Trump EPA OKs ‘Emergency’ Use of Bee-Killing Pesticide on 13.9 Million Acres

Trump EPA OKs ‘Emergency’ Use of Bee-Killing Pesticide on 13.9 Million Acres

SOURCE: EcoWatch DATE: June 25, 2019 SNIP: More than 40 percent of insects could go extinct globally in the next few decades. So why did the U.S. Environmental Protection Agency (EPA) last week OK the ’emergency’ use of the bee-killing pesticide sulfoxaflor on 13.9 million acres? EcoWatch teamed up with Center for Biological Diversity via EcoWatch Live on Facebook to find out why. Environmental Health Director and Senior Attorney Lori Ann Burd explained how there is a loophole in the The Federal Insecticide, Fungicide, and Rodenticide Act under section 18, “that allows for entities and states to request emergency exemptions to spraying pesticides where they otherwise wouldn’t be allowed to spray.” In a press release sent to EcoWatch, the Center for Biological Diversity stated: The approval includes 2019 crops of cotton and sorghum in Alabama, Arkansas, California, Georgia, Kansas, Louisiana, Missouri, Mississippi, Tennessee, Texas and Virginia. Ten of the 11 states have been granted the approvals for at least four consecutive years for the same “emergency.” Five have been given approvals for at least six consecutive years. If an occurrence is happening six years in a row, does that justify an emergency? “This administration has been grossly abusing this exemption to allow the use of this one pesticide called sulfoxaflor on a vast acreage year after year,” said Burd. Our biodiversity is at serious risk. For example, in Texas — where 5.8 million acres got emergency exemption to spray — more than 800 native bee species and eight species of bumblebees reside. It is also an important migration route for monarch butterflies. “Monarch butterflies and eight species of bumblebees...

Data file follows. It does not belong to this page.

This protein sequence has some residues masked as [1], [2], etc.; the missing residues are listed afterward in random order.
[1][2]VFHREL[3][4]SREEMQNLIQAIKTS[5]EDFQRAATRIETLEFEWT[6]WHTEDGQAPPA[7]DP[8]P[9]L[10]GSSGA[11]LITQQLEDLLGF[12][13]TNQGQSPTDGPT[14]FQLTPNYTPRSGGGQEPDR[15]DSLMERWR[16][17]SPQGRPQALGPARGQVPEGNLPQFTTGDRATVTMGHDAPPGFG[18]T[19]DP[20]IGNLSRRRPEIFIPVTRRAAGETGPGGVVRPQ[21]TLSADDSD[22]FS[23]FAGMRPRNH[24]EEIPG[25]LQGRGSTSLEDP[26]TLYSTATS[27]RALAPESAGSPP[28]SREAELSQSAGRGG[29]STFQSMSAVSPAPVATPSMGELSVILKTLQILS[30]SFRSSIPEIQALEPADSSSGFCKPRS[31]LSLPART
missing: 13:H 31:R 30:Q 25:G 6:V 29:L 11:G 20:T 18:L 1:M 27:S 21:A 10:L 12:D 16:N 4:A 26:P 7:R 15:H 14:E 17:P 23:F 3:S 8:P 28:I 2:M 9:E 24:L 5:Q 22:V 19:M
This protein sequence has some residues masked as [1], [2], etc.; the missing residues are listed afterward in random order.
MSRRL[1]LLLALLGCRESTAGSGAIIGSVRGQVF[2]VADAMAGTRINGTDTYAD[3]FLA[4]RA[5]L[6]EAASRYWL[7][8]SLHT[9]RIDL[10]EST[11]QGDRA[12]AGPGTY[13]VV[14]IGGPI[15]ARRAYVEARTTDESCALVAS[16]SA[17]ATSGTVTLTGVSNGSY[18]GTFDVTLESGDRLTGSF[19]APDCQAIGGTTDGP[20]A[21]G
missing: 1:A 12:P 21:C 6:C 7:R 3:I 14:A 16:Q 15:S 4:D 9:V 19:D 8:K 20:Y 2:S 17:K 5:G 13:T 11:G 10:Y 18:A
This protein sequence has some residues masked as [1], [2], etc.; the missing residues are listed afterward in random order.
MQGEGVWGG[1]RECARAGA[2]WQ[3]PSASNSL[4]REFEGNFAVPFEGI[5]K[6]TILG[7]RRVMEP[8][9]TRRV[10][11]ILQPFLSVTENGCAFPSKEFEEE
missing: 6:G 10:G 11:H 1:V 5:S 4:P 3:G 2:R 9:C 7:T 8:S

Which animals should live or die on Australia’s long list of threatened species?

Which animals should live or die on Australia’s long list of threatened species?

SOURCE: ABC News (Australia) DATE: June 23, 2019 SNIP: Australia has the highest rate of mammal extinctions in the world and is the fourth worst for animal extinctions globally. There are more than 1,800 plants and animals on Australia’s threatened species list, including more than 500 animals. By analysing state and federal budgets, scientists from the government-funded Threatened Species Recovery Hub research group have found Australian governments are spending a fraction of what is needed to conserve all the wildlife on the list. Research hub director Professor Brendan Wintle said Australia was already “picking winners and losers”. “We’re currently spending about a tenth of what we need to spend,” he said. “By not funding all species to the level that’s required to keep them in the game, we’re essentially allowing quite a lot of species to fail.” The Federal Government says it has invested more than $400 million in threatened species recovery efforts, but Professor Wintle said analysis showed targeted spending by the federal and state governments totalled only about $121 million. “Unfortunately, our legislation falls down in the sense that it doesn’t mandate spending of a sufficient magnitude to actually avoid extinctions,” he said. Professor Wintle said a third of Australia’s threatened species were not being monitored. “We could be losing them and we wouldn’t know,” he said. “If we want it to stop, we’re going to have to do a lot more than we’re currently...